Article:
Adam Reger | Freelance Writer

Pittsburgh-based fiction writer

Tag: Pittsburgh Post-Gazette

Reason #9 to Love Pittsburgh: Billy Nardozzi and Pittsburgh’s Literary Underground

Today I was paging through the Pittsburgh Post-Gazette and saw this guy’s face in the section for paid announcements:


It was the second time I’d seen Billy Nardozzi and his poetry in the Post-Gazette, and I thought, “What in the world?”

I did some research, and apparently he’s a known quantity here in Pittsburgh: NPR wrote a piece on him in 2011. That followed a Post-Gazette feature from 2009 by Brian O’Neill, a great PPG reporter.

Nardozzi drops $50 to $100 every Tuesday to have his poems published, along with a photo of himself with that ridiculous mullet and, at the bottom of each poem, his phone number, with a note beneath it saying, “((( All Calls Are Welcomed ))).”

Some people do call him, he said, many with words of encouragement and thanks, and others with advice to cut the mullet. Both pieces take pains to make the point that, no, this is not ironic at all. You’d be forgiven if you thought it were an elaborate joke, because these poems kind of stink.

I could explain why in detail, but instead, here’s a Tumblr of the poems of Billy Nardozzi.

Reading about Nardozzi reminded me of The Dirty Poet, a Pittsburgh fixture whose poems tend to appear overnight, yellow 8 1/2 x 11″ yellow sheets of paper taped to poles in Squirrel Hill, Friendship, Bloomfield, and other neighborhoods. This Pittsburgh Quarterly piece talks briefly to The Dirty Poet.

I met The Dirty Poet once, setting out his poetry at great Pittsburgh bar the Brillobox. He said to me basically what he said to the Pittsburgh Quarterly: that he gets more feedback on his poetry from taping it to phone poles than he ever has publishing in small literary magazines. (He was a little snide when he heard I was a writer, and asked if I’d published anything. I said I had, which occasioned his little soapbox speech.)

This New Yorker blog piece also namedrops The Dirty Poet as it extols Pittsburgh’s literary scene. As good a job as the writer does, I feel there’s an obvious indicator of the depth and richness of Pittsburgh’s literary culture that Ms. Macy Halford missed: Pittsburgh has not only a literary scene but a literary underground, populated by writers who so burn to be heard they bypass the machinery of that literary scene and pay to publish their work, and sneak out in the dead of night to tape their work to traffic poles (or, go out at 9 p.m. to distribute it at bars). That is what I call a literary culture.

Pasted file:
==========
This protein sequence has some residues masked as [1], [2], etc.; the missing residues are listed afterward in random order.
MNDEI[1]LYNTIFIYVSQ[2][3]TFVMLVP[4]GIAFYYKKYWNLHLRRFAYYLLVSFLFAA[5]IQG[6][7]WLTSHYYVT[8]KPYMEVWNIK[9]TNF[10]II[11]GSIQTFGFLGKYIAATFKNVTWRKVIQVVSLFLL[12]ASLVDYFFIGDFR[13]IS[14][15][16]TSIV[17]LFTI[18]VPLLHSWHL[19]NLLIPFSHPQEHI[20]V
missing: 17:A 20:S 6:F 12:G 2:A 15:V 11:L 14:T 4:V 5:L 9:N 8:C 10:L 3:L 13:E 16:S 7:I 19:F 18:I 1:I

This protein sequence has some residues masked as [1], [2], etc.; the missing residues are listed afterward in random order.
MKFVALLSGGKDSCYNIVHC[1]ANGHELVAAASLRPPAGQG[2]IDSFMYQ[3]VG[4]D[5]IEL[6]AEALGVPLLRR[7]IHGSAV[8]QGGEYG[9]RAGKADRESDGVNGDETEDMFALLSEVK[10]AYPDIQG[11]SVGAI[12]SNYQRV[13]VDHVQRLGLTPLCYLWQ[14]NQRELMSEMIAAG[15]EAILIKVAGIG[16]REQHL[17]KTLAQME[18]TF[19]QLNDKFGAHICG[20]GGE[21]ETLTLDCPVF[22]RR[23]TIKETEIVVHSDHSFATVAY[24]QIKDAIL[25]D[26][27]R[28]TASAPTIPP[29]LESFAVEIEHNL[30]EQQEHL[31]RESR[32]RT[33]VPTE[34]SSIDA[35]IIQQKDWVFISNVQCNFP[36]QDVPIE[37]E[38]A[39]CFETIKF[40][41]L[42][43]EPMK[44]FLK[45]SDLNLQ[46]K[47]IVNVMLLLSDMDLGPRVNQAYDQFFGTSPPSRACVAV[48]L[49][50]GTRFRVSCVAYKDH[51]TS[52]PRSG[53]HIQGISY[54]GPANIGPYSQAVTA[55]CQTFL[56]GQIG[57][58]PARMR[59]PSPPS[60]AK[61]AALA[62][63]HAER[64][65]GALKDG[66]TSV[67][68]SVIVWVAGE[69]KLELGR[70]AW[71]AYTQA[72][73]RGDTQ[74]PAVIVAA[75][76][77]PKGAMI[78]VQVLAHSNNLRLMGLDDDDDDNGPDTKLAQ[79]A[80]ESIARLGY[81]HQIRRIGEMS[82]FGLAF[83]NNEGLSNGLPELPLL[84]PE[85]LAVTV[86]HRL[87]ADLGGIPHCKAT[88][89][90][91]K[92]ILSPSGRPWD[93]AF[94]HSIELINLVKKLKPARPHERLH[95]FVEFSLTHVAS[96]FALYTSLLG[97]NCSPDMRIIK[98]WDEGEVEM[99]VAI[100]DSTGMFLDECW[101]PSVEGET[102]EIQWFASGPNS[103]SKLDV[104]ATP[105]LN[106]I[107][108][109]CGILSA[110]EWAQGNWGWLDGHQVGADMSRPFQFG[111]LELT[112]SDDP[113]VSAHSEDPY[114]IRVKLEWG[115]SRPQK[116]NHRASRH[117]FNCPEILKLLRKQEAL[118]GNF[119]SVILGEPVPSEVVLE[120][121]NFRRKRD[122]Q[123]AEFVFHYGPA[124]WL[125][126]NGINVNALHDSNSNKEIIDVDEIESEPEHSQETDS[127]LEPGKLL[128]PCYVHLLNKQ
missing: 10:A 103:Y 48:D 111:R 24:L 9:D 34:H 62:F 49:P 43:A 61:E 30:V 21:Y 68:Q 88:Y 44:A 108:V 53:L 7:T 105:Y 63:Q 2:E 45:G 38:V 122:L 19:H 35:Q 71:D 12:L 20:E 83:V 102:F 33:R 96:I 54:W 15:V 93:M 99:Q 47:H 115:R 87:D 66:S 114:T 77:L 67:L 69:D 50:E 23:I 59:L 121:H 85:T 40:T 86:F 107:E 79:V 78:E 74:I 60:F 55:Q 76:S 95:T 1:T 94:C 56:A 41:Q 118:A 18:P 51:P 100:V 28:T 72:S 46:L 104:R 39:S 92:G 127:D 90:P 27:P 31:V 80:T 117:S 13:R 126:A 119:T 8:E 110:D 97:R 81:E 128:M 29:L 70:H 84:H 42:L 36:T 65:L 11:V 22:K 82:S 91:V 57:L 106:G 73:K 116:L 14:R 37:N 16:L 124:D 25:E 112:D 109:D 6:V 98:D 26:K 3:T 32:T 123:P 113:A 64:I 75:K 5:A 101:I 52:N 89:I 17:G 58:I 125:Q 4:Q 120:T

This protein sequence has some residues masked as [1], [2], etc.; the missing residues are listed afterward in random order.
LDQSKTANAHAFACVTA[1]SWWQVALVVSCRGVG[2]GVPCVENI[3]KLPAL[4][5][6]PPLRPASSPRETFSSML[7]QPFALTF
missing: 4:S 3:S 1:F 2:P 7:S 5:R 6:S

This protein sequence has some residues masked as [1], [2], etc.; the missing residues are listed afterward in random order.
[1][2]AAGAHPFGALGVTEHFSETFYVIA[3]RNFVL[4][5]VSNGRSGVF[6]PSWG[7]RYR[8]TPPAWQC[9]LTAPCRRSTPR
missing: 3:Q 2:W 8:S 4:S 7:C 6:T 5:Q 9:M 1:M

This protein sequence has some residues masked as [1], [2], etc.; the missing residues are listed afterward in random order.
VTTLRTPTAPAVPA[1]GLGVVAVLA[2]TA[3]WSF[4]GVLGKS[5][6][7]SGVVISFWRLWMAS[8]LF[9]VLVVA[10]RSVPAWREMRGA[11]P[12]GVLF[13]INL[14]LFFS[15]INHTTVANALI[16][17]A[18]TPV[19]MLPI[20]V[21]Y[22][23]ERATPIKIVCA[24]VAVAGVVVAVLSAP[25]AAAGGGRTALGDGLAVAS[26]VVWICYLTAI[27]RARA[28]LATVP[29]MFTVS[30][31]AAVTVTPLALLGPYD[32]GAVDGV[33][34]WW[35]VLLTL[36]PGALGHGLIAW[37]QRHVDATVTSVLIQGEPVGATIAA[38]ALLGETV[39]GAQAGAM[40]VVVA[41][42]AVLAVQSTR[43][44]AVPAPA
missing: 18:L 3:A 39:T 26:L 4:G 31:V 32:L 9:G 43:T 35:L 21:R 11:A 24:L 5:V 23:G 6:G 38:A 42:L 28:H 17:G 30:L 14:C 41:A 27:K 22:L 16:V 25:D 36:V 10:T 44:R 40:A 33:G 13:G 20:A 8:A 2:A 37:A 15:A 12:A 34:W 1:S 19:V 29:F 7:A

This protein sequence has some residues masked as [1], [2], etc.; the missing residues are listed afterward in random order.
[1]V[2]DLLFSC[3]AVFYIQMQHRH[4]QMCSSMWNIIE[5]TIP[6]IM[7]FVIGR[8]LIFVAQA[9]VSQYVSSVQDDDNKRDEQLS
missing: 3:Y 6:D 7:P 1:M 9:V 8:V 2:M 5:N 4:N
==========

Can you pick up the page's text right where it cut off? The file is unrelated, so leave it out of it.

Reason to Love Pittsburgh #8

The “Random Acts of Kindness” column in the Pittsburgh Post-Gazette. I just love it.

For the sappy reasons you’d think, having to do with faith in humanity and the milk of human kindness and so on. But also because there’s such lovely Pittsburgh textures in these messages, and because, if you live here, you can convince yourself these stories wouldn’t be told everywhere else in the world.

Here’s an example, from the March 21st installment:

“Thirty minutes later I realized I didn’t have the [lost credit] card and hurried back to that lane, where I asked the assistant if she had found it. She had not. She directed me to the customer service counter, saying, ‘Don’t worry — this is Pittsburgh!'”

Also to wit, the opener from one of today’s “Random Acts of Kindness”:

“I had occasion to have a buffet luncheon and soft drink at the Pizza Hut located in Brentwood Towne Square.”

Oh, Lord. Oh, Pittsburgh.